Understanding the Inhauler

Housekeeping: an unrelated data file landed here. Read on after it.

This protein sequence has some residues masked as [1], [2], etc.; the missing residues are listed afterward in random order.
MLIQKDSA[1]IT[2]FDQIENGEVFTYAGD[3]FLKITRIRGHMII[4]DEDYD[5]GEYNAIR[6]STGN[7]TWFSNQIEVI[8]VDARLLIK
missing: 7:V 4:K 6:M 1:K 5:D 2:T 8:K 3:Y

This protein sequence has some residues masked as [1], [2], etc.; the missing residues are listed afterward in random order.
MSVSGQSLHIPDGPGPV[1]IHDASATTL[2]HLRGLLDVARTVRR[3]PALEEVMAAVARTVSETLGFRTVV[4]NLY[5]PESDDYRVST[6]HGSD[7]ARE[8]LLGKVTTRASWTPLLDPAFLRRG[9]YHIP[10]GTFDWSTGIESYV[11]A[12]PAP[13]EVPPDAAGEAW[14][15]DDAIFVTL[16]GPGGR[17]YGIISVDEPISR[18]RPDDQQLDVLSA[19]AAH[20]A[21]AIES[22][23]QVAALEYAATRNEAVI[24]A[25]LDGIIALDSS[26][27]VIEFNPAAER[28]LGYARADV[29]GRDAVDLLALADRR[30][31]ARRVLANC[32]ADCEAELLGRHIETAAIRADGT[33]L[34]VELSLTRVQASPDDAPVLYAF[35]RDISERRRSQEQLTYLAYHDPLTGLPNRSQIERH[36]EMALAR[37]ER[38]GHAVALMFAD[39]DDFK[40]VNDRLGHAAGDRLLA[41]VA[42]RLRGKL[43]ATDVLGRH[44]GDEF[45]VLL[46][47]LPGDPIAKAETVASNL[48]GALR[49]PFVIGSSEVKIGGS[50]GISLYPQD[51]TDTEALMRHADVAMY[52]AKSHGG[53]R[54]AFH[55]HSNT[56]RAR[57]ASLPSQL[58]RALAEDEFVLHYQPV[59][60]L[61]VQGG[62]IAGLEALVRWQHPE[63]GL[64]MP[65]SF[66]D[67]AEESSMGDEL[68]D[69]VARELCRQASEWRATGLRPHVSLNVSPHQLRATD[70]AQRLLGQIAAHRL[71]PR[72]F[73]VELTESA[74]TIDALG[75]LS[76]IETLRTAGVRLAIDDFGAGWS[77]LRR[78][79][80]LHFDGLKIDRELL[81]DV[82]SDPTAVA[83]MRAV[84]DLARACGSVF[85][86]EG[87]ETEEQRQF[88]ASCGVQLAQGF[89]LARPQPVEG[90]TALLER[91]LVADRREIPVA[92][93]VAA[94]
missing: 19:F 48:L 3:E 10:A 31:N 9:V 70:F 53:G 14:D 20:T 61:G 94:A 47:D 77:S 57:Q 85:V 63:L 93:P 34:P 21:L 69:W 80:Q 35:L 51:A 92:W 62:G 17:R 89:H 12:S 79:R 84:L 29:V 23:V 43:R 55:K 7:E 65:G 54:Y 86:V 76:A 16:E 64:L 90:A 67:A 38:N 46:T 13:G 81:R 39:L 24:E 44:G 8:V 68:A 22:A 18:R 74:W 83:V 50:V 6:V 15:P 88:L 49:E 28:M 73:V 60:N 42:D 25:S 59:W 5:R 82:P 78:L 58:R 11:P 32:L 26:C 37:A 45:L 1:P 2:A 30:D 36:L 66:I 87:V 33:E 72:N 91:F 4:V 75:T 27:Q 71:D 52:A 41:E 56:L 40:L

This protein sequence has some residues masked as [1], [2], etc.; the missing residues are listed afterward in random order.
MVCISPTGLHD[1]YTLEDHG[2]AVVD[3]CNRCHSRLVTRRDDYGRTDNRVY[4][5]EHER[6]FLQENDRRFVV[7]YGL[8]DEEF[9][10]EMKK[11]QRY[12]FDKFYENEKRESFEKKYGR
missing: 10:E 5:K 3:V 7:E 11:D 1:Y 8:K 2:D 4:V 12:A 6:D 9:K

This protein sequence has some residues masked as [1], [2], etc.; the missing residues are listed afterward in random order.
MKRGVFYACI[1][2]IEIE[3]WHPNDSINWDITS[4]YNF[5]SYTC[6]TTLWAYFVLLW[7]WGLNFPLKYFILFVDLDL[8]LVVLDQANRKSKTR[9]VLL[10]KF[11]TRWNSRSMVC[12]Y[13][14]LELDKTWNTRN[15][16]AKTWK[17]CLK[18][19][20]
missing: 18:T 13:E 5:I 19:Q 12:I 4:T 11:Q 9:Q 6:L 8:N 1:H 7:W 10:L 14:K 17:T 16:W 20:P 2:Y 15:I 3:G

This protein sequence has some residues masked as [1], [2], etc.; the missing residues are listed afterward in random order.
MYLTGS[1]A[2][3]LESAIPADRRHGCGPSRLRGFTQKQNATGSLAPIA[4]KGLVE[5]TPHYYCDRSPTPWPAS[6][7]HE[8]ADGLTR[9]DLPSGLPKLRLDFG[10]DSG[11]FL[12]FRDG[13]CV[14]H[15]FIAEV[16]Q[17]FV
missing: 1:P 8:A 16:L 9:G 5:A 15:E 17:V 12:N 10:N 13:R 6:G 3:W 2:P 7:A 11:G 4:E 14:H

<HTML><P>I hear that having an inhauler can help you point closer to the wind. What is an inhauler and how does it work?</P><P><STRONG>Dan Dickison responds:<BR></STRONG>Thanks for your question. If you've been around racing sailboats for a while, you're probably familiar with something called a barberhauler. That device simply deflects the headsail sheet, pulling it outboard to open the slot between the leech of the headsail and the front area of the mainsail, and it also helps trim the upper leech of a headsail when reaching. An inhauler works in the same way only it is fashioned to deflect the headsail sheet inboard to close down the slot between the two sails.</P><P>You'll find inhaulers are standard issue on board a number of relatively new racing designs like the Farr 40 and the 1D35. Here's how they work: Once on the new tack, the headsail trimmer on board these boats will usually get his or her sheet tensioned in the ballpark for speed. If the wind is moderate, this person is likely to start out with the headsail slightly eased, say three to four inches off of max trim to help the boat build speed. Then as the speed builds, he or she will sheet in slightly on the headsail and follow that by pulling the inhauler so that it brings the clew of the headsail to weather slightly and closes down the slot a little. This has the effect of narrowing the sheeting angle of the headsail, thus allowing the boat to point slightly higher. Conversely, if the boat is overpowered, you can ease the inhauler to open up the slot and spill some of the power.</P><P>An inhauler is essentially a fine-tune adjustment, and thus learning how to use one properly comes with time and experimentation. Now if that seems like another way of saying that I'm just unable to impart those nuances to you in written form, you're right. Good luck in your sailing.</P><P><BR> </P></HTML>
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